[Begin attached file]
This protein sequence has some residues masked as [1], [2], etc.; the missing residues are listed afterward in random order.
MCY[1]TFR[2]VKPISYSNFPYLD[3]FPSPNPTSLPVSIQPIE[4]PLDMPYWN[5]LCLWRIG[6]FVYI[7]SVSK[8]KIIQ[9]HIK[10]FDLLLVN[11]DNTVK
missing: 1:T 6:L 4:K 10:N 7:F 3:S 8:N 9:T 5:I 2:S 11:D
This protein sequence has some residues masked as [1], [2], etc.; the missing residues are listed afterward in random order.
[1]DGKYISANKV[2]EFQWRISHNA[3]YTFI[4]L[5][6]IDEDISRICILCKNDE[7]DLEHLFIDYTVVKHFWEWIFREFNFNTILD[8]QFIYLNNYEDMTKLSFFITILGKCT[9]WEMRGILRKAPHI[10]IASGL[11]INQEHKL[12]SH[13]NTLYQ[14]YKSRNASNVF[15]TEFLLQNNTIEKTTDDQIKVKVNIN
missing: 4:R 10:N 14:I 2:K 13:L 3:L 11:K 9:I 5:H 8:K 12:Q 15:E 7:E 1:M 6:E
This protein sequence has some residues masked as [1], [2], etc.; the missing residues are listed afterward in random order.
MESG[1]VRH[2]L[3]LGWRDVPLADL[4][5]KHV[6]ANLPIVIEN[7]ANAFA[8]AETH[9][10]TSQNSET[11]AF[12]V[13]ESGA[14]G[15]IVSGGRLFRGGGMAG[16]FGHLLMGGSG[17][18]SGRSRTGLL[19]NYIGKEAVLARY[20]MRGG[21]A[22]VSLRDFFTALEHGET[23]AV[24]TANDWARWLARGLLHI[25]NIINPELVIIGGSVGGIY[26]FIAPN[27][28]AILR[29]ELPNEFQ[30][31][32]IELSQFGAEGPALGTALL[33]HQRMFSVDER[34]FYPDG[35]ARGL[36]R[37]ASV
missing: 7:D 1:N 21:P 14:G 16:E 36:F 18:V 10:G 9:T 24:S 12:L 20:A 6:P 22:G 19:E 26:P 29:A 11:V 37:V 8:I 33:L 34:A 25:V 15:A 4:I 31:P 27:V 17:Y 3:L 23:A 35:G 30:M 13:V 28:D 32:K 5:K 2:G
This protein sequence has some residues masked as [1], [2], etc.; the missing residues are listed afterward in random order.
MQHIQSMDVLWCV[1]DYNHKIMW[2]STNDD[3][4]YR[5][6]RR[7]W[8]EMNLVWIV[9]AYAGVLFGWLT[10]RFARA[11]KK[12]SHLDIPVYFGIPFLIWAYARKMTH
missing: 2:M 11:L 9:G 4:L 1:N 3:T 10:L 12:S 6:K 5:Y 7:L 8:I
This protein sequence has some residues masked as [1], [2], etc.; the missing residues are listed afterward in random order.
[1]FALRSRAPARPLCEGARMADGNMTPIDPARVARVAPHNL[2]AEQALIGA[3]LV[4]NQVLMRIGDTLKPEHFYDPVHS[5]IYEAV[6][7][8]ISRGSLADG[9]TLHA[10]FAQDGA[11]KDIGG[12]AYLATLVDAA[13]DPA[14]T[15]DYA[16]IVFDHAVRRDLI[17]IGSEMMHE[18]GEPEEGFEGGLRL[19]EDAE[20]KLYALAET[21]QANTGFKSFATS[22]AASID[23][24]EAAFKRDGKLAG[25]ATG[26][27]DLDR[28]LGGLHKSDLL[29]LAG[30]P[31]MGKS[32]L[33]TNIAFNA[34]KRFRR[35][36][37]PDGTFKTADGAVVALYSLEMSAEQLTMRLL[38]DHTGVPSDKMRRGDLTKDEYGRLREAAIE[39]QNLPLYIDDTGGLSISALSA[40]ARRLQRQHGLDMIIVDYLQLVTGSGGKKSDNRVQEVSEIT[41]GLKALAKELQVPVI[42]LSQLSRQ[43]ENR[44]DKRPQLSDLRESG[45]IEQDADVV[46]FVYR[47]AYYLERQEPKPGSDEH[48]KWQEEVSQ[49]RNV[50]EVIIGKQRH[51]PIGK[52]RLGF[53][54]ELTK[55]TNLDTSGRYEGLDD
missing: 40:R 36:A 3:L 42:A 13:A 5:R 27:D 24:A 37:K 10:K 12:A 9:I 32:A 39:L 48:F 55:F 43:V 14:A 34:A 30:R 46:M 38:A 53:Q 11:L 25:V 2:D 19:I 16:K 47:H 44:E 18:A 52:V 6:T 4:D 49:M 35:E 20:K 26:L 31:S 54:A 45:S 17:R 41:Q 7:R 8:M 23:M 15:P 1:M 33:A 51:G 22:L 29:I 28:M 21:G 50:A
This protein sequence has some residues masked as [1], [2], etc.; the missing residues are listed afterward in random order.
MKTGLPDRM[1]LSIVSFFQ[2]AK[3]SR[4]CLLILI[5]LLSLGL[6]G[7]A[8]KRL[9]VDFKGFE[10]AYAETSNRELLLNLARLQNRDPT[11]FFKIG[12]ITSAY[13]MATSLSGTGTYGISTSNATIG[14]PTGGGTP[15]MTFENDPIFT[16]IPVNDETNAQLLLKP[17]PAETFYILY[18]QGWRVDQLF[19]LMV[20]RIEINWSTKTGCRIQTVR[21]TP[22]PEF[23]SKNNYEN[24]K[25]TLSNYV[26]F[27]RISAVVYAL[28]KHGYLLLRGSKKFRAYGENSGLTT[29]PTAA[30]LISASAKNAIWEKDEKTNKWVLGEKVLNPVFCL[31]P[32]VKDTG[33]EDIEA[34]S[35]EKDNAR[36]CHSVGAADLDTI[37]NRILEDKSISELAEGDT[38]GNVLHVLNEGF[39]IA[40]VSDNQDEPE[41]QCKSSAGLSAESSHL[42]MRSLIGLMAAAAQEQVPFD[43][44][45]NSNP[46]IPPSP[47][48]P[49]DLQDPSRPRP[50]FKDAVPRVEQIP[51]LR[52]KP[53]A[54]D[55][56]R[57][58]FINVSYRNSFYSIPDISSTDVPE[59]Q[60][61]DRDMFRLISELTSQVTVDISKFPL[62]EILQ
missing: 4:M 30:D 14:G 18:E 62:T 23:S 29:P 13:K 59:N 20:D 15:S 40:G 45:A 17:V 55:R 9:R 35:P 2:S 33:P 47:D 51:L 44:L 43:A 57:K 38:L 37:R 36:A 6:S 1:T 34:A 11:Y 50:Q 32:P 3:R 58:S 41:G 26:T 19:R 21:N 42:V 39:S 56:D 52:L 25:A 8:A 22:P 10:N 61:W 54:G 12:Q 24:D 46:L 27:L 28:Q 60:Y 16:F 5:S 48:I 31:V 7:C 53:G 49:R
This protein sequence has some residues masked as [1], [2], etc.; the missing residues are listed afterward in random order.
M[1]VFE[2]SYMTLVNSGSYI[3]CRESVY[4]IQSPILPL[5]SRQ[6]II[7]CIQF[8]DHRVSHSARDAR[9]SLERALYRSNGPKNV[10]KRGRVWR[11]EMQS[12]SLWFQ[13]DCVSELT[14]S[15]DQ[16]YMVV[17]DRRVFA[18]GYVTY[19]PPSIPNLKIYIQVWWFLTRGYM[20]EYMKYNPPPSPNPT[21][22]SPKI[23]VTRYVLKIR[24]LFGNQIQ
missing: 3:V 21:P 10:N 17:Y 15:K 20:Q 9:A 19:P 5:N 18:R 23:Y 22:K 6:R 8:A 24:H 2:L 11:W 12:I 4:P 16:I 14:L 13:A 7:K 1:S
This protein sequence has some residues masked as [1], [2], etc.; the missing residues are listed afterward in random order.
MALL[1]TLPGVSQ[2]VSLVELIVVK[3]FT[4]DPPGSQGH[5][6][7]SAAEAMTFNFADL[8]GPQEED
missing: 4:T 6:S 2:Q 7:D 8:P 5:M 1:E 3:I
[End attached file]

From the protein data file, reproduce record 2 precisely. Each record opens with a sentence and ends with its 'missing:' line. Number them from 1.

This protein sequence has some residues masked as [1], [2], etc.; the missing residues are listed afterward in random order.
[1]DGKYISANKV[2]EFQWRISHNA[3]YTFI[4]L[5][6]IDEDISRICILCKNDE[7]DLEHLFIDYTVVKHFWEWIFREFNFNTILD[8]QFIYLNNYEDMTKLSFFITILGKCT[9]WEMRGILRKAPHI[10]IASGL[11]INQEHKL[12]SH[13]NTLYQ[14]YKSRNASNVF[15]TEFLLQNNTIEKTTDDQIKVKVNIN
missing: 4:R 10:N 14:I 2:K 13:L 3:L 11:K 9:I 5:H 8:K 12:Q 15:E 7:E 1:M 6:E